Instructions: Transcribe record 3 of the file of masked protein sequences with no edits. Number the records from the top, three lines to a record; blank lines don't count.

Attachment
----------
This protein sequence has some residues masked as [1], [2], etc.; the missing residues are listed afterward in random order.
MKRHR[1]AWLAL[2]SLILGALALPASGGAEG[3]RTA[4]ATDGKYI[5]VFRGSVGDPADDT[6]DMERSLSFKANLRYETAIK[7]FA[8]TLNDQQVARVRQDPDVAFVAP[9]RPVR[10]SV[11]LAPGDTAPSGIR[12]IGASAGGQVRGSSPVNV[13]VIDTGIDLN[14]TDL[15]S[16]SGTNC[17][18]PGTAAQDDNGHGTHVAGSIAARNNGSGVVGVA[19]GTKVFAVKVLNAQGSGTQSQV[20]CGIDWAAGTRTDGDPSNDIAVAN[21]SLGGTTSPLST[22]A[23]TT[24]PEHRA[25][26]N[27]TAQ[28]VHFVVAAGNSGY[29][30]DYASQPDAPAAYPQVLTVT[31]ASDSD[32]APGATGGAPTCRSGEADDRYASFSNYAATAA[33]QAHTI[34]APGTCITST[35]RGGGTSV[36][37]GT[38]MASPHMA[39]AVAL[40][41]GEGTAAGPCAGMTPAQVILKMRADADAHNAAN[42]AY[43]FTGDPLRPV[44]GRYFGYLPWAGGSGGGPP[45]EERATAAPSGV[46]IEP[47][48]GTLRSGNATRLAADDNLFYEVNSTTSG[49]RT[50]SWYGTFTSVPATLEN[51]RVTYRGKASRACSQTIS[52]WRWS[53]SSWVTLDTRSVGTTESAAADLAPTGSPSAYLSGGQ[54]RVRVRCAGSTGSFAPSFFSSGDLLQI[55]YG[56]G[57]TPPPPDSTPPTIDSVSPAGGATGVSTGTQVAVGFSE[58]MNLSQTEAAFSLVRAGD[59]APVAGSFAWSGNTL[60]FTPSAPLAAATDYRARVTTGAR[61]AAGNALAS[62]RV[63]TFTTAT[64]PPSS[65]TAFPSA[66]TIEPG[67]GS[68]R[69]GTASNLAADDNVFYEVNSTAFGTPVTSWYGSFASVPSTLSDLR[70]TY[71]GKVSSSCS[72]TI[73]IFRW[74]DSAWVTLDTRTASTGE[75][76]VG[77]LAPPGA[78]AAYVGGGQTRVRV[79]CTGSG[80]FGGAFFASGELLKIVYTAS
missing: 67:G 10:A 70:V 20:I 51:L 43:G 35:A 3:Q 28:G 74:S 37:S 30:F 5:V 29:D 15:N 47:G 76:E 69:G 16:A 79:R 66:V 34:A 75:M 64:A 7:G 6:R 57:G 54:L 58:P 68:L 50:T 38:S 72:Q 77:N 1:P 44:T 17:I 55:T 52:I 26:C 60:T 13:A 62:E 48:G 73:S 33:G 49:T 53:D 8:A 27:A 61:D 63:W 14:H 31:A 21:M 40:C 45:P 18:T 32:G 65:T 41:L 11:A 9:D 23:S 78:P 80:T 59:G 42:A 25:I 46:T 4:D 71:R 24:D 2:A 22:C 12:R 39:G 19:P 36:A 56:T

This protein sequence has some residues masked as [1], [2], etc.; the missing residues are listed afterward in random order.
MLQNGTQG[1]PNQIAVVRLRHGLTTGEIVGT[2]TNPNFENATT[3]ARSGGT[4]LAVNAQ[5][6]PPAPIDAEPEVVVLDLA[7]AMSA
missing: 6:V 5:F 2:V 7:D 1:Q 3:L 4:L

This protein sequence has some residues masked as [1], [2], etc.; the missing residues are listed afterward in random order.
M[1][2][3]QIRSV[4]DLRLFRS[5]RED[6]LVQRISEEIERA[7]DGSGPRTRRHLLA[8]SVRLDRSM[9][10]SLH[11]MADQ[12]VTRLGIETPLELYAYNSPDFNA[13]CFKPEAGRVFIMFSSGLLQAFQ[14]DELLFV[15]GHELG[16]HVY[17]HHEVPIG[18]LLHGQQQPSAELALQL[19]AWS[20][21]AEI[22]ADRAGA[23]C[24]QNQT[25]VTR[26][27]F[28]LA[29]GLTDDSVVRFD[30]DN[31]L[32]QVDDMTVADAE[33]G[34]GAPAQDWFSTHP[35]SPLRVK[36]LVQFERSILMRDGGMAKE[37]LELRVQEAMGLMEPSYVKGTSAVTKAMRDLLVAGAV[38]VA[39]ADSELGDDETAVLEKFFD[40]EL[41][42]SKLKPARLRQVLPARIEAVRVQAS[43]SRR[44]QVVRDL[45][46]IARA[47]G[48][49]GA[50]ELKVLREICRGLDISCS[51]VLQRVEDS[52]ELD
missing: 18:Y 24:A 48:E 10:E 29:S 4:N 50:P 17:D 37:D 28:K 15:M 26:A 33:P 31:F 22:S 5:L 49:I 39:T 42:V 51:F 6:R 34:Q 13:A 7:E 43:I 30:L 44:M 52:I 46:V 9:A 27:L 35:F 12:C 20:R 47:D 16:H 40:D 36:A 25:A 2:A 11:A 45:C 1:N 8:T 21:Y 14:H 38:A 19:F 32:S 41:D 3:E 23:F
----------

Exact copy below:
This protein sequence has some residues masked as [1], [2], etc.; the missing residues are listed afterward in random order.
M[1][2][3]QIRSV[4]DLRLFRS[5]RED[6]LVQRISEEIERA[7]DGSGPRTRRHLLA[8]SVRLDRSM[9][10]SLH[11]MADQ[12]VTRLGIETPLELYAYNSPDFNA[13]CFKPEAGRVFIMFSSGLLQAFQ[14]DELLFV[15]GHELG[16]HVY[17]HHEVPIG[18]LLHGQQQPSAELALQL[19]AWS[20][21]AEI[22]ADRAGA[23]C[24]QNQT[25]VTR[26][27]F[28]LA[29]GLTDDSVVRFD[30]DN[31]L[32]QVDDMTVADAE[33]G[34]GAPAQDWFSTHP[35]SPLRVK[36]LVQFERSILMRDGGMAKE[37]LELRVQEAMGLMEPSYVKGTSAVTKAMRDLLVAGAV[38]VA[39]ADSELGDDETAVLEKFFD[40]EL[41][42]SKLKPARLRQVLPARIEAVRVQAS[43]SRR[44]QVVRDL[45][46]IARA[47]G[48][49]GA[50]ELKVLREICRGLDISCS[51]VLQRVEDS[52]ELD
missing: 18:Y 24:A 48:E 10:E 29:S 4:N 50:P 17:D 37:D 28:K 15:M 26:A 33:P 31:F 22:S 5:L 49:I 39:T 42:V 51:F 6:R 34:Q 13:A 7:E 43:I 30:L 44:M 52:I 46:V 9:A 27:L 35:F 12:C 20:R 47:D 16:H 40:D 36:A 25:A 2:A 11:A 45:C 1:N 8:T 21:Y 14:H 38:A 19:F 32:S 41:D 3:E 23:F